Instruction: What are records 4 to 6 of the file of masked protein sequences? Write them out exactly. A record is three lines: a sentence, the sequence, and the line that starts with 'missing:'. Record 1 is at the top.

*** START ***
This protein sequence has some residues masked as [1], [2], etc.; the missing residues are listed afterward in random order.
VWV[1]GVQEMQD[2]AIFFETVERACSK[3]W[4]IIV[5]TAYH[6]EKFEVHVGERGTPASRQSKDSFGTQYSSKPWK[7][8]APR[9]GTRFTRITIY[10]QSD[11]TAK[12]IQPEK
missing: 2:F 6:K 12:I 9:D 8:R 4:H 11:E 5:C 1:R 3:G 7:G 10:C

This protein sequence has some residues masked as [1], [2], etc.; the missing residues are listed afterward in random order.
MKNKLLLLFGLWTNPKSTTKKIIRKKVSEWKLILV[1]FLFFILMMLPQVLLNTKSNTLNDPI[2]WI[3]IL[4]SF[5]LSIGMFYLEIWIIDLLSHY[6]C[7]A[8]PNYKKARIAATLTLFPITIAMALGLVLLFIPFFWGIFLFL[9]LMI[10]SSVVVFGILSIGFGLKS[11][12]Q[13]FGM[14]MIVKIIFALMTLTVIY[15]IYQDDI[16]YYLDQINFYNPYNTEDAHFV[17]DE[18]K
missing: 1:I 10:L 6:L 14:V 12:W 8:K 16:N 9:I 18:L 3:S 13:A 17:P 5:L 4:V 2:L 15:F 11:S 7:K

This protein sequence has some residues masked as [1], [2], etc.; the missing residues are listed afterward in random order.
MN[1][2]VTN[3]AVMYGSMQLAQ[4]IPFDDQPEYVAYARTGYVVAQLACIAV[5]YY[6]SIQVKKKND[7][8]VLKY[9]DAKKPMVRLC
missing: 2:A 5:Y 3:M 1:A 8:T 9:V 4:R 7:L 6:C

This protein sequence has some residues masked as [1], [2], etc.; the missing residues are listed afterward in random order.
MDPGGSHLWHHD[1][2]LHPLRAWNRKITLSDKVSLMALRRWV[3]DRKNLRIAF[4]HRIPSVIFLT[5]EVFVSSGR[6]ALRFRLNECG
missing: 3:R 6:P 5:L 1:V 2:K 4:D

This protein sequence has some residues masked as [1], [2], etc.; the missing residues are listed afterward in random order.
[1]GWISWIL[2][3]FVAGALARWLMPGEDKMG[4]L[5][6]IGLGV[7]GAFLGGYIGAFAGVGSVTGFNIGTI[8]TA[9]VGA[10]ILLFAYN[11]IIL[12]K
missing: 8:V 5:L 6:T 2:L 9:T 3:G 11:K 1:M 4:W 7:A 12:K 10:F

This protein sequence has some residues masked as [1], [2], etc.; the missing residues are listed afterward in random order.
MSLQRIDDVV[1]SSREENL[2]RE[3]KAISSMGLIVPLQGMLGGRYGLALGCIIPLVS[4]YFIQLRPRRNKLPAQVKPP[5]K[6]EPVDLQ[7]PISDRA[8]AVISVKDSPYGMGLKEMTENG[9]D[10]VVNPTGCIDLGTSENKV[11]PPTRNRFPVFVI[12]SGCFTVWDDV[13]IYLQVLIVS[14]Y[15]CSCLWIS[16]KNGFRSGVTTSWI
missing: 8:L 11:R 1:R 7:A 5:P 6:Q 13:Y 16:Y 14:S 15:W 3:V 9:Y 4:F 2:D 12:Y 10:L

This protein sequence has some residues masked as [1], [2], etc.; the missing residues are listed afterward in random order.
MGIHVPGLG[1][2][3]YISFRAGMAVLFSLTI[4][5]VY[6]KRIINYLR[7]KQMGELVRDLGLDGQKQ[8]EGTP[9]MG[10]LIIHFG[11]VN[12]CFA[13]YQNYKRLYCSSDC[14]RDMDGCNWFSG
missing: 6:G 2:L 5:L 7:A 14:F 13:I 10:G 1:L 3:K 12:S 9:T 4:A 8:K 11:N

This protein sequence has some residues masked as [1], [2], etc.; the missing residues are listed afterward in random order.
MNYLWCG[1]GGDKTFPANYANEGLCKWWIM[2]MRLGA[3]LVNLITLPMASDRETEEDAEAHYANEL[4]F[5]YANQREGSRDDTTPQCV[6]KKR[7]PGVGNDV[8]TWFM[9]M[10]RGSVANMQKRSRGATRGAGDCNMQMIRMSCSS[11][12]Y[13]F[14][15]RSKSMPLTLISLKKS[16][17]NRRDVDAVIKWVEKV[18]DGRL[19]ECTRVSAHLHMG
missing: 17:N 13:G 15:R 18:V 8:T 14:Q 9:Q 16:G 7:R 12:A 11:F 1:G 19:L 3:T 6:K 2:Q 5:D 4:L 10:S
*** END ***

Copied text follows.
This protein sequence has some residues masked as [1], [2], etc.; the missing residues are listed afterward in random order.
MDPGGSHLWHHD[1][2]LHPLRAWNRKITLSDKVSLMALRRWV[3]DRKNLRIAF[4]HRIPSVIFLT[5]EVFVSSGR[6]ALRFRLNECG
missing: 3:R 6:P 5:L 1:V 2:K 4:D

This protein sequence has some residues masked as [1], [2], etc.; the missing residues are listed afterward in random order.
[1]GWISWIL[2][3]FVAGALARWLMPGEDKMG[4]L[5][6]IGLGV[7]GAFLGGYIGAFAGVGSVTGFNIGTI[8]TA[9]VGA[10]ILLFAYN[11]IIL[12]K
missing: 8:V 5:L 6:T 2:L 9:T 3:G 11:K 1:M 4:W 7:A 12:K 10:F

This protein sequence has some residues masked as [1], [2], etc.; the missing residues are listed afterward in random order.
MSLQRIDDVV[1]SSREENL[2]RE[3]KAISSMGLIVPLQGMLGGRYGLALGCIIPLVS[4]YFIQLRPRRNKLPAQVKPP[5]K[6]EPVDLQ[7]PISDRA[8]AVISVKDSPYGMGLKEMTENG[9]D[10]VVNPTGCIDLGTSENKV[11]PPTRNRFPVFVI[12]SGCFTVWDDV[13]IYLQVLIVS[14]Y[15]CSCLWIS[16]KNGFRSGVTTSWI
missing: 8:L 11:R 1:R 7:A 5:P 6:Q 13:Y 16:Y 14:S 15:W 3:V 9:Y 4:F 2:D 12:Y 10:L